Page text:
"Machine Shop Hosts Machining Expo" – From Cutting Tool Magazine, June 2015 issue. Published with permission.
Busch Precision Inc. hosted a Machining & Maintenance Expo May 6 at its manufacturing facility in Milwaukee. More than 200 attendees and exhibitors participated in the event, which showcased the additional capabilities Busch can provide following its August acquisition of the CNC retrofitting and machine tool service and repair businesses from Maintenance Service Corp., West Allis, Wis.
Busch specializes in machining large components and tight-tolerance parts and repairing and rebuilding components, machine tools and other equipment. The number of capabilities increased from about 300 to 800 following the acquisition, according to the company’s director of marketing.
The expo presented exhibits and descriptions of machine tools and machined parts throughout the machine shop, including exhibits from the company’s supply chain and community participants, such as Women in Manufacturing, LiFE of HOPE and the Tool, Die & Machining Association of Wisconsin. In addition, the event featured food provided by Saz’s Catering, technical sessions and demonstrations of ball bar testing to identify machine errors, manual scraping of machine surfaces to achieve proper alignment and electrical panel layout and construction.
The technical sessions held in the conference room included “Lead Screws vs. Ball Screws,” by Larry LaJoie, president of Rempco Inc., Cadillac, Mich.; “Metalworking Fluids: 5 Common Mistakes,” by David Zipter, sales and service representative for Naperville, Ill.-based Castrol Industrial North America Inc.; “SINUTRAIN for the SINUMERIK CNC,” by Brian Hamilton, who’s involved with MTS consulting, business development and motion control for Siemens Industry Inc., Troy, Mich.; and “Machining Accuracy,” by Peter Beyer, product strategy and development director for Fives Giddings & Lewis, Fond du Lac, Wis. WiscoLift Inc., Greenville, Wis., a supplier of material lifting products, also presented a session titled “Safe Overhead Lifting Practices” at its booth.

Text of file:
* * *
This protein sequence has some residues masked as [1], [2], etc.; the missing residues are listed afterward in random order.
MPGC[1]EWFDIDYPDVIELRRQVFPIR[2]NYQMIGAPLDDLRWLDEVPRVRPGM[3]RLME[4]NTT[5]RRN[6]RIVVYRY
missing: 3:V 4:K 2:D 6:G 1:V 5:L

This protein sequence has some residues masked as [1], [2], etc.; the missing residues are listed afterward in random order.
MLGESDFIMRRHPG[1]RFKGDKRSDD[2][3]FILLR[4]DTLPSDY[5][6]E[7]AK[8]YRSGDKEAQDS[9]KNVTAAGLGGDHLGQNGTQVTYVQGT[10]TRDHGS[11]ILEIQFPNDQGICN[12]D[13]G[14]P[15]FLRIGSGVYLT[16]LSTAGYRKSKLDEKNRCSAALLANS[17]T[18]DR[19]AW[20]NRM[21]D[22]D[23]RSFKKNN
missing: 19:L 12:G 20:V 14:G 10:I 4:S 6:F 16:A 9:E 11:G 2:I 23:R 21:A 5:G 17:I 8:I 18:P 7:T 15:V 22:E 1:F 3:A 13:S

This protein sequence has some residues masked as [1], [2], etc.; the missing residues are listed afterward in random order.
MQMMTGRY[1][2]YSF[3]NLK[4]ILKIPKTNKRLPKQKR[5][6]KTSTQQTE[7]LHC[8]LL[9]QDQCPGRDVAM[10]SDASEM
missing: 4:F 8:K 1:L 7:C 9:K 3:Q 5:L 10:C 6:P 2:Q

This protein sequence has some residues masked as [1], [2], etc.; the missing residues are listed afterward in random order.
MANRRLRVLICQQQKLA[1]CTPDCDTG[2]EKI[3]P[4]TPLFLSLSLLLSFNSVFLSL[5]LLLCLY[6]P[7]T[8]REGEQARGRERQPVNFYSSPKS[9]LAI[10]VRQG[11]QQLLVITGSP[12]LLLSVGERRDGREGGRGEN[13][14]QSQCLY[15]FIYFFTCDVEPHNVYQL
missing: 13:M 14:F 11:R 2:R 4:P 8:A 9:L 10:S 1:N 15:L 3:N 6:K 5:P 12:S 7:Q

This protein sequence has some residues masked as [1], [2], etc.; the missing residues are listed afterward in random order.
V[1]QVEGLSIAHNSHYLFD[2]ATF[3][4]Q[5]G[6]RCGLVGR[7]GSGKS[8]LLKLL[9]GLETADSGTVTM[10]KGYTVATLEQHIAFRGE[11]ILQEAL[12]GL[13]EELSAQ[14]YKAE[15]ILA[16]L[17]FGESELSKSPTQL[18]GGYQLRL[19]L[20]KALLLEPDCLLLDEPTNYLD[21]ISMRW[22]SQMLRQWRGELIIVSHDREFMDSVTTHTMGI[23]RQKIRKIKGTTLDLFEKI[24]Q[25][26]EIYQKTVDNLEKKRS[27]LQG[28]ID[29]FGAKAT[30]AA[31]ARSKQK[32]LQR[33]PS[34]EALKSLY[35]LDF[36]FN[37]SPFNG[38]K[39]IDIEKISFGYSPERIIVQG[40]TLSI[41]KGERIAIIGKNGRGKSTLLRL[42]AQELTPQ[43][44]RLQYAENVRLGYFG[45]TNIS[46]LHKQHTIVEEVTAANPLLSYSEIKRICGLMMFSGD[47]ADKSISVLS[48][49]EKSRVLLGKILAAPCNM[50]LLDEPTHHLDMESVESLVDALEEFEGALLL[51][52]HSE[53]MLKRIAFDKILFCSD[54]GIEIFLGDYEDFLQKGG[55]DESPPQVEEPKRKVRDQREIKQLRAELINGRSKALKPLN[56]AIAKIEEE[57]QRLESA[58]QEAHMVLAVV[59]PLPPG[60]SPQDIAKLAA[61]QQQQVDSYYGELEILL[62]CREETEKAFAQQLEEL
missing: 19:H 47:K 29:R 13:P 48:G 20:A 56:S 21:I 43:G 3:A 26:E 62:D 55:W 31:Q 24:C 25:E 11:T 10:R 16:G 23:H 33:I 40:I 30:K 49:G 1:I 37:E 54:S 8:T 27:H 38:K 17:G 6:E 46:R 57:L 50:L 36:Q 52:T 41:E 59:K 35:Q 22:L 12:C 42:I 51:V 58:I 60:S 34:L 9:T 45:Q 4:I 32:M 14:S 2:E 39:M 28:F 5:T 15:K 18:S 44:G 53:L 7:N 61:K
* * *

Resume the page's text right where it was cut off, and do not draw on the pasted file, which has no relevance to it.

Beyer’s presentation focused on understanding machine tool accuracy, which is beneficial when comparing machines from different builders. Although machine tool builders list accuracy and repeatability figures, he noted they typically don’t provide information about the standard they use to measure those numbers. Those standards include ISO 230-2, which is the most common one; ANSI/ASME B5.54 in the U.S.; JIS B 6192, B 6330, B 6338 and B 6336-2 in Japan; DIN ISO 230-2 in Germany; and a number of others. He noted each standard is a little different, with some being more different than others.
As an example, Beyer asked participants a “trick question.” Given that one machine lists an accuracy of 0.0006" (0.0152mm) and repeatability of 0.0004" (0.0102mm) while another offers an accuracy of ±0.0002" (0.0051mm) and a repeatability of ±0.0001" (0.0025mm), which is more accurate? The correct answer, which no one provided, is both are equally accurate. He explained that Giddings & Lewis measured the accuracy and repeatability for one of its vertical turning centers and found that using the ISO standard, which requires 110 total measurements, generated the larger numbers, and using JIS, which requires 32 total measurements, produced the smaller ones.
He added that after measuring 12 different machines according to ISO and JIS, the machine tool builder determined that ISO’s accuracy result is 1.7 times that of JIS, and ISO’s repeatability is 2.6 times the result for JIS. As a result, Beyer recommends that machine builders include a reference to the industry standard used to measure accuracy and repeatability specifications. “Without this, the specs are meaningless,” he said.—Alan Richter, editor, Cutting Tool Magazine